Navinder Singh Sarao, 36, was freed today on bail of more than £5 million (about $7.5 million). He was charged Feb. 11 in a federal criminal complaint in the Northern District of Illinois with one count of wire fraud, 10 counts of commodities fraud, 10 counts of commodities manipulation, and one count of "spoofing," an act that involves bidding with the intent to cancel before the bid is executed. (You can read the criminal complaint against him here.)
U.S. prosecutors say Sarao's trading practices earned him $40 million in illegal profits from 2010 to 2014. They say he made almost $900,000 on May 26, 2010, the day of the "flash crash."
The "flash crash" wiped about 600 points from the Dow Jones industrial average in mere minutes, leading to about an $800 billion loss; the market recovered almost as quickly. (You can read a timeline of what happened that day on The Wall Street Journal).
The BBC reports on today's court proceedings: "Mr Sarao must pay £5m and his parent's must pay £50,000. The conditions of bail state that he must live and sleep at his parents address in Hounslow, west London, each night, he cannot travel internationally and cannot use the internet."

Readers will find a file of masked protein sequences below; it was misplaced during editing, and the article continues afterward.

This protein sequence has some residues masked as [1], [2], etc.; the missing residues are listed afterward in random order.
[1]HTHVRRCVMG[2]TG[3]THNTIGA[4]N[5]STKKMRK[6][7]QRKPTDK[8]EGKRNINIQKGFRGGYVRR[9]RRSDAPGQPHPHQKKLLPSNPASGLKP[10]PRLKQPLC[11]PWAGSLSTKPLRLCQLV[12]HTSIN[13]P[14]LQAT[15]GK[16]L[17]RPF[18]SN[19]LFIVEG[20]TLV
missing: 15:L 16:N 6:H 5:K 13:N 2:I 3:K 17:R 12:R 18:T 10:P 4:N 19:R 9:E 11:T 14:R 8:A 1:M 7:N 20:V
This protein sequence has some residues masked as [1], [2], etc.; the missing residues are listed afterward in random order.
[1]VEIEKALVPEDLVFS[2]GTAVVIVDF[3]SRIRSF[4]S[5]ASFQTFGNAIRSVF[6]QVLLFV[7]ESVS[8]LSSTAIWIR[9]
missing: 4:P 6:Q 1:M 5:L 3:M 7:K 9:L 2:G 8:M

The case was adjourned until May 26.
Sarao was arrested Tuesday in London. His lawyer called the developments "a bolt from the blue."
Bloomberg has more on the man:
"Sarao has no record of having worked at a major financial firm in the U.S. or the U.K. At the time of the flash crash, Sarao was renting space from a proprietary-trading firm and clearing his transactions through MF Global Holdings Ltd., the now-defunct firm headed by Jon Corzine, said a person with knowledge of the matter. One of Sarao's neighbors in Hounslow, 11 miles from central London, said what neighbors so often say: He was quiet, kept to himself, never caused trouble."
The Guardian, in its story, interviewed neighbors who called Sarao a "bright kid" from a modest family.
Bloomberg notes Sarao used off-the-shelf software he later asked to be modified to place and cancel his orders.
At the time of the crash, it was believed that a unnamed trader at mutual fund company Waddell & Reed had placed an order that led to the dive in stocks.